In one famous interview broadcast on RTÉ, Fr Brian D’Arcy, the Catholic Church’s ‘youth spokesperson’, was filmed walking through a record shop brandishing copies of Sex Pistols and Clash records while speaking about their “profanities”.
It was no coincidence that punk resonated among young Irish people playing out their lives against the backdrop of the Troubles, economic depression, unemployment, poverty, forced emigration and religious repression.
With its roots in chronic unemployment, clashes with the law, a sense of disempowerment, frustration and hopelessness, it was no coincidence that punk resonated among young Irish people playing out their lives against the backdrop of the Troubles, economic depression, unemployment, poverty, forced emigration and religious repression.
“I think punk became so important here because it was something young people could latch onto,” remembers Ferdia MacAnna, playwright, novelist and frontman with 1977 punks, Rocky De Valera & The Gravediggers.
“The outcry amongst the establishment wasn’t as bad here as it was in the UK – oddly enough – but I think that’s because at the time there was a sense that young people In Ireland didn’t matter. No one really cared what happened to us and there was nothing here for us do. Ireland was this drab, black and white country. Then suddenly punk happened, and everything went Technicolor.”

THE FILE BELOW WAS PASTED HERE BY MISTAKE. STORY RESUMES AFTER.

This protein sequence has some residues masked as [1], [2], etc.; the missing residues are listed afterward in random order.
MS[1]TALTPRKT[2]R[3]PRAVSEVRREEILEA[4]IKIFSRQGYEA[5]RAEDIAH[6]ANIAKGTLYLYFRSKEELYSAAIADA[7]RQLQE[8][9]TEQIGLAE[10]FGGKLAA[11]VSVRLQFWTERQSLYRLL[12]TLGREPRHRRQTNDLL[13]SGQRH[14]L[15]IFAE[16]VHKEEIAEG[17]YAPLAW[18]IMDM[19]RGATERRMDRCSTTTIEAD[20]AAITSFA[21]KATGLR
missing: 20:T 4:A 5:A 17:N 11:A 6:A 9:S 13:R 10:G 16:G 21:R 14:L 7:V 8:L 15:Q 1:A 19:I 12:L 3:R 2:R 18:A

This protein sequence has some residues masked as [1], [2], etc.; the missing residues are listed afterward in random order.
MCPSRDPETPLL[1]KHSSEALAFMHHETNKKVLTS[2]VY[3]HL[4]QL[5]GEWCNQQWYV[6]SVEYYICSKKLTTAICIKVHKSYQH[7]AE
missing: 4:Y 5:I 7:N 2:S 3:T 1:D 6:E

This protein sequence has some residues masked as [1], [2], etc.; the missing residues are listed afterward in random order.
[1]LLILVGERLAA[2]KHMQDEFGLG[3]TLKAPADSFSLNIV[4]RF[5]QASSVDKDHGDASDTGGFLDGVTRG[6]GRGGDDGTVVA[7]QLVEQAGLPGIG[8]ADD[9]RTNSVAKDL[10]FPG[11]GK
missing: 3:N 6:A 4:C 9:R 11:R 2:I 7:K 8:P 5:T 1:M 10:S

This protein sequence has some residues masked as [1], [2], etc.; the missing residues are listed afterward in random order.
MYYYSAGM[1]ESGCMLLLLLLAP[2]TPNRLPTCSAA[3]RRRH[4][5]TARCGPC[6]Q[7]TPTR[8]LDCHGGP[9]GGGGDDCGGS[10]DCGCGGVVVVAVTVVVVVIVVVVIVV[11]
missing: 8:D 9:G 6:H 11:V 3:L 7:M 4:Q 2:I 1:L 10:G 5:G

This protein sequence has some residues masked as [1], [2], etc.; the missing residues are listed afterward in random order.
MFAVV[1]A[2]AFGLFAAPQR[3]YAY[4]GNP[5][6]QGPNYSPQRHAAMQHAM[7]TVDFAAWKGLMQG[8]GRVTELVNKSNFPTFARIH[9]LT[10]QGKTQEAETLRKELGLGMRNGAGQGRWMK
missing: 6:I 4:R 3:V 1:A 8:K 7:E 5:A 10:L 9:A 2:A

“Punk really was that seismic,” agrees Frank Kearns, a schoolmate of U2 and guitarist in punk band Frankie Corpse & The Undertakers. “It was like Year Zero. I mean it’s impossible to describe or to visualise the impact it had on a generation of young people in Ireland. No one had experienced anything like it before. Suddenly, everything changed and nothing that happened previously mattered.”
In Ireland, punk was to first manifest itself through The Radiators From Space and The Boomtown Rats in 1976. The future members of U2 also formed a band in the same year under the moniker of Feedback, as they began to be influenced by the records their friend Gavin Friday brought back from the UK.